This American Life on Patents
by Robert J. Sayre
"This American Life" on NPR is a great show; and I was quite surprised (and delighted) to see that their most-recent episode focused on patents, "When Patents Attack." Give it a listen, as the program is certainly thought-provoking and offers some interesting insights, particularly with respect to patent litigation in the Eastern District of Texas. I was also delighted to hear my WIPO-teaching colleague, Tom Ewing of Avancept, featured as an expert on Intellectual Ventures (starting around the 40-minute mark).
Nonetheless, as is all too typical, the program is off-target in at least some respects when blasting the patent system. Citing ridiculous patents certainly is popular sport, though it seems no one ever actually reads the purportedly "ridiculous" patents that are cited. For example, when speaking with a so-called, expert, David Martin, they quote him lambasting US Patent No. 6,080,436, entitled “Bread Refreshing Method” (issued in 2000), as covering the making of toast. Well golly gee, wasn't toast already known and doesn't this show how ridiculous and out-of-control the US Patent and TM Office is? Yup, . . . and they move on.
Except it isn't true. A quick look at the claims will tell you that. Among other limitations, claim 1 of this patent requires "setting the temperature of the heating elements between 2500 F. and 4500 F." Does your toaster operate at 2500 degrees Fahrenheit or above? Here's a hint: most traditional heating elements would melt in that temperature range. So suffice it to say that's not a traditional toasting temperature. Maybe the patent is valid or maybe it isn't; but if someone (even respected media) tells you that toast was patented in 2000, well, they're dead wrong, though it does make for compelling press.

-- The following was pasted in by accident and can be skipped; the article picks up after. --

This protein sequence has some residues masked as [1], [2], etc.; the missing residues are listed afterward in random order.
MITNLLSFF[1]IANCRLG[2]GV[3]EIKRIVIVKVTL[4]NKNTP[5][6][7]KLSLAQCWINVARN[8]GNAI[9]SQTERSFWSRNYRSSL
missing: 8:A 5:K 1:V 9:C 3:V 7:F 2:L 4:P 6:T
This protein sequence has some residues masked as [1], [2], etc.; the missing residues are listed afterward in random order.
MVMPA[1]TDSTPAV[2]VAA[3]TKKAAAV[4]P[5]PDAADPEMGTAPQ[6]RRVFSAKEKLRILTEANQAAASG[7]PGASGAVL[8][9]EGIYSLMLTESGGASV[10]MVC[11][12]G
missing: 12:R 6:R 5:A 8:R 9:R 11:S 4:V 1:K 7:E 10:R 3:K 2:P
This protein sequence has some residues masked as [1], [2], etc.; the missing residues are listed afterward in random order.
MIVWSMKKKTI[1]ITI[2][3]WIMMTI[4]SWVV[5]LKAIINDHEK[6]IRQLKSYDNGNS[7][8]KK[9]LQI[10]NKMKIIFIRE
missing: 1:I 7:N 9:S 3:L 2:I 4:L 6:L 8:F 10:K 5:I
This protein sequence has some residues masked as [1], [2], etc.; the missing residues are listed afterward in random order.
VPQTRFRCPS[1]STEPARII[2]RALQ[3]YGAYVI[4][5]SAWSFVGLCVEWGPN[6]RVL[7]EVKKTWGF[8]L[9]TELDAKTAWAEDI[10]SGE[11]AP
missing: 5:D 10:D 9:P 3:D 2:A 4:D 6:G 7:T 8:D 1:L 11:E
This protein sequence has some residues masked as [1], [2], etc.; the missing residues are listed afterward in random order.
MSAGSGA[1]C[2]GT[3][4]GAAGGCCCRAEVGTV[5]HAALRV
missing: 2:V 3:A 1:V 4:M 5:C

Getting to the heart of this episode, though, the program calls into question the ethics of "non-practicing patent holders." Should someone be able to obtain a patent, not practice it, and instead merely try to license the invention to a bigger entity? As a general principal, yes, the inventor absolutely should have that right. The inventor is often not the best person to take a product to market. Many inventors do not have the skill set or resources to mass produce a popular invention, themselves. And, like it or not, we live in a world where ideas, alone, are commodities of value--true inventors should be rewarded whether they bring the invention to the market or whether someone else does. This framework allows for greater specialization and focus.
Of course, sometimes patents are wrongly issued, as the examiner is human and may not always find the best prior art. Over 7 million patents have been granted by the US Patent and TM Office, so no doubt that at least a few stinkers have slipped through; and the patent system will, of course, have to adapt to a rapidly changing marketplace. Though any suggestion that obtaining a patent is easy is patently false, as only a minority of US patent applications are allowed without receiving a final rejection.
Does Intellectual Ventures provide a net benefit to society? Having no direct interactions with them and never having evaluated any portion of their patent portfolio; I, frankly, do not know. Regardless, we need not look far to find many other patent-licensing entities that do provide a clear benefit--our nation's universities, which spin an extraordinary amount of new technology out into the marketplace to drive our nation's economy--though big media would rather focus on "trolls." The patent system certainly isn't perfect, and the results aren't always fair. Though somehow the wonderful stories of inventors living the American dream of capitalizing on their patented inventions seem to get less press than ridiculous suggestions that the US Patent and TM Office is issuing patents on traditional breakfast items here in the 21st century. Sigh, . . . perhaps I need to acclerate my blogging again to share such stories for balance.